Theology of Inculturation and Liberation in the People to People Peacemaking Process in Southern Sudan (1997-2002)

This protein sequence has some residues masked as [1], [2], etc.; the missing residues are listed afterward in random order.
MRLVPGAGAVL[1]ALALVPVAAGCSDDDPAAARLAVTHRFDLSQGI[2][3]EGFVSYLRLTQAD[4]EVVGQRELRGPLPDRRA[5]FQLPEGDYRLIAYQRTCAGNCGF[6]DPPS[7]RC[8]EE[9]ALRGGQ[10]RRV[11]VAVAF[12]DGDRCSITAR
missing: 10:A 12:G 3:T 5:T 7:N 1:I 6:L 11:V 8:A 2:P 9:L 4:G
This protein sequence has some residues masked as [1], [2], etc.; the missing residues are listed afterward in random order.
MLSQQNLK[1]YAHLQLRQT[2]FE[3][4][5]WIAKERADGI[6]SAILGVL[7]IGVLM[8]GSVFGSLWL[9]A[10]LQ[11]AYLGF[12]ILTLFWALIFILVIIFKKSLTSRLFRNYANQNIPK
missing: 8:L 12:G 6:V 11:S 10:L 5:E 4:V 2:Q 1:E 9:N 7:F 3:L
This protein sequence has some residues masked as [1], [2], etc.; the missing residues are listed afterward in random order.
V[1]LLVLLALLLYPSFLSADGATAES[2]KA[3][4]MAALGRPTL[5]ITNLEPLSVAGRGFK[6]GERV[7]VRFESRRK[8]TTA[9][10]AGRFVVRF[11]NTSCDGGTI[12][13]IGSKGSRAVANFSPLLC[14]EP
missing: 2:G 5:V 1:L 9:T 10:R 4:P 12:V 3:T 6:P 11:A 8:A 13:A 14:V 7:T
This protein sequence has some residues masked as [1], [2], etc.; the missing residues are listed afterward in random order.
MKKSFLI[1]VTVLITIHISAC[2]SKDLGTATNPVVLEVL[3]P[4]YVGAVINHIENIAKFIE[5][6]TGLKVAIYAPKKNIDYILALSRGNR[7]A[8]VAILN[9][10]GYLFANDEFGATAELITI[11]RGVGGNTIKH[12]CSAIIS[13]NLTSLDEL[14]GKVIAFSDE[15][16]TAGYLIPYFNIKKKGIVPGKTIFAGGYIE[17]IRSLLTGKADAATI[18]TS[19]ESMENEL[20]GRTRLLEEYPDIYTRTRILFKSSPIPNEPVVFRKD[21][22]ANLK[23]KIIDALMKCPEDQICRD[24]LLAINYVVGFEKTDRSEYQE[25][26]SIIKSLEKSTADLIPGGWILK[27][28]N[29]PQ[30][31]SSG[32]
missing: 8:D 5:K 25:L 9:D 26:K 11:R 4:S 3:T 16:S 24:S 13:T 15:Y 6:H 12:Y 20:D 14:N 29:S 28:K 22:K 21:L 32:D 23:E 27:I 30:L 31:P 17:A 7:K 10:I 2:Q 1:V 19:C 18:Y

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The present PhD dissertation is a theological-empirical study of the theoretical profile of the People to People Peacemaking Process conducted in Southern Sudan in the years 1997-2002. The theoretical profile, or ‘framework’ as referred to in the literature on the peace process in question, has been defined a synthesis of three elements: the first is African Traditional beliefs, values and methods of conflict resolution, particularly in the Dinka and Nuer traditions; the second is Christian values and beliefs; and the third is contemporary approaches to peacebuilding and peacemaking. The research question I aim at answering is: What kind of theology was developed in the frame of the People to People Peacemaking Process at the intersection of Christian values and beliefs, African Traditional Religion, and peacebuilding theory and praxis? In the process of analysing the intersection of contextual theology, or theology as developed in the context of Southern Sudan at war, African Traditional Religion and peacebuilding, both in the literature about the People to People Peacemaking Process and in empirical material (interviews), I have defined a model of contextual theology that I use as analytical tool. In such a model, I highlight a movement from theology to Traditional Religion and culture via peacebuilding in the frame of inculturation, and a movement from theology to peacebuilding through Traditional Religion and culture in the frame of liberation. Literature on African theology shows the ways in which in the African theological landscape inculturation theology and liberation theology have often been developed by different groups of theologians, in different geographical areas, with different hermeneutical assumptions and agendas. Literature refers to tension and even conflict among inculturationists and liberationists in the African continent. My thesis is that the theology of the People to People Peacemaking Process is a contextual theology that has managed to hold in a positive, productive relation the two dimensions of inculturation and liberation/peace (in the Southern Sudanese context liberation includes the dimension of peacebuilding). In this respect, I aim at contributing to the field of African theology with this study. This dissertation also aims at producing knowledge on the People to People Peacemaking Process as a faith-based, grassroots peacebuilding and peacemaking initiative. It is my hope that the present study of the theoretical profile of the People to People Peacemaking Process and the theology there developed, may provide lessons for inclusive and sustainable peacebuilding to be applied in the context of South Sudan, currently once more at war. I define this research as theological-empirical. I consider my study theological because its main aim is to answer a theological question, namely what type of theology was developed in the frame of the People to People Peacemaking Process. It is empirical because, given the limited amount of literature available on the subject, an answer to the research question can be given only on the basis of information empirically gathered through interviews. I have conducted thirty in-depth, individual, semi-structured interviews with key-actors in the People to People Peacemaking Process. The paradigm for this research is abductive, as theory and information empirically gathered are in a circular relation where theory guides the analysis of empirical material and the study of empirical material in turn offers new insights to existing theory. The dissertation is structured in five sections. The first section consists of introduction, research design, and methodology. The second section concerns theory in relation to the theoretical framework chosen for the present dissertation, namely contextual theology and the elements of inculturation and liberation within African theology. I also make use of the categories of orientation, transformation and legitimation to read the theology of inculturation and liberation developed in the frame of the People to People. In the third section, I provide information on the contexts of the case-study, both historical and hermeneutical. In the historical chapter, I present the history of the People to People Peacemaking Process with references to the history of conflict in Sudan and Southern Sudan. In relation to the hermeneutical contexts, in the subsequent three chapters I provide background information on the three elements that contributed to the theoretical ‘framework’ of the People to People, namely African Traditional Religion, particularly in the Dinka and Nuer traditions; Christian theology as developed in the context of Southern Sudan at war; and peacebuilding theories, in particular as elaborated in the work of peace practitioner and theoretician John Paul Lederach. I argue that the elaboration of Lederach had absorbed lessons learned in the context of Southern Sudan. The fourth section is devoted to the analysis of interview material and is divided into six chapters. The first deals with the theoretical ‘framework’ of the People to People Peacemaking Process as perceived by actors in the process. The second and the third chapters address the inculturation aspect of the theology developed in the frame of the People to People. These deal with different approaches and theological responses to the synthesis of African Traditional Religion, Christian theology and peace by participants in People to People events, and with the perceived relation between Traditional sacrifice and the Eucharist in the context of the People to People. The third and the fourth chapters address the liberation aspect of the theology elaborated in the frame of the People to People. The fourth chapter explores the position of the Sudan People’s Liberation Movement/Army towards Marxism, religion and Christian theology, while the fifth chapter looks at the issue of liberation theology as developed in relation to the People to People Peacemaking Process. The sixth chapter of the analysis section examines perceptions among interviewees concerning the possible influence of international partners on theological elaboration in the frame of the People to People. The fifth and last part of the dissertation is devoted to discussion and conclusions.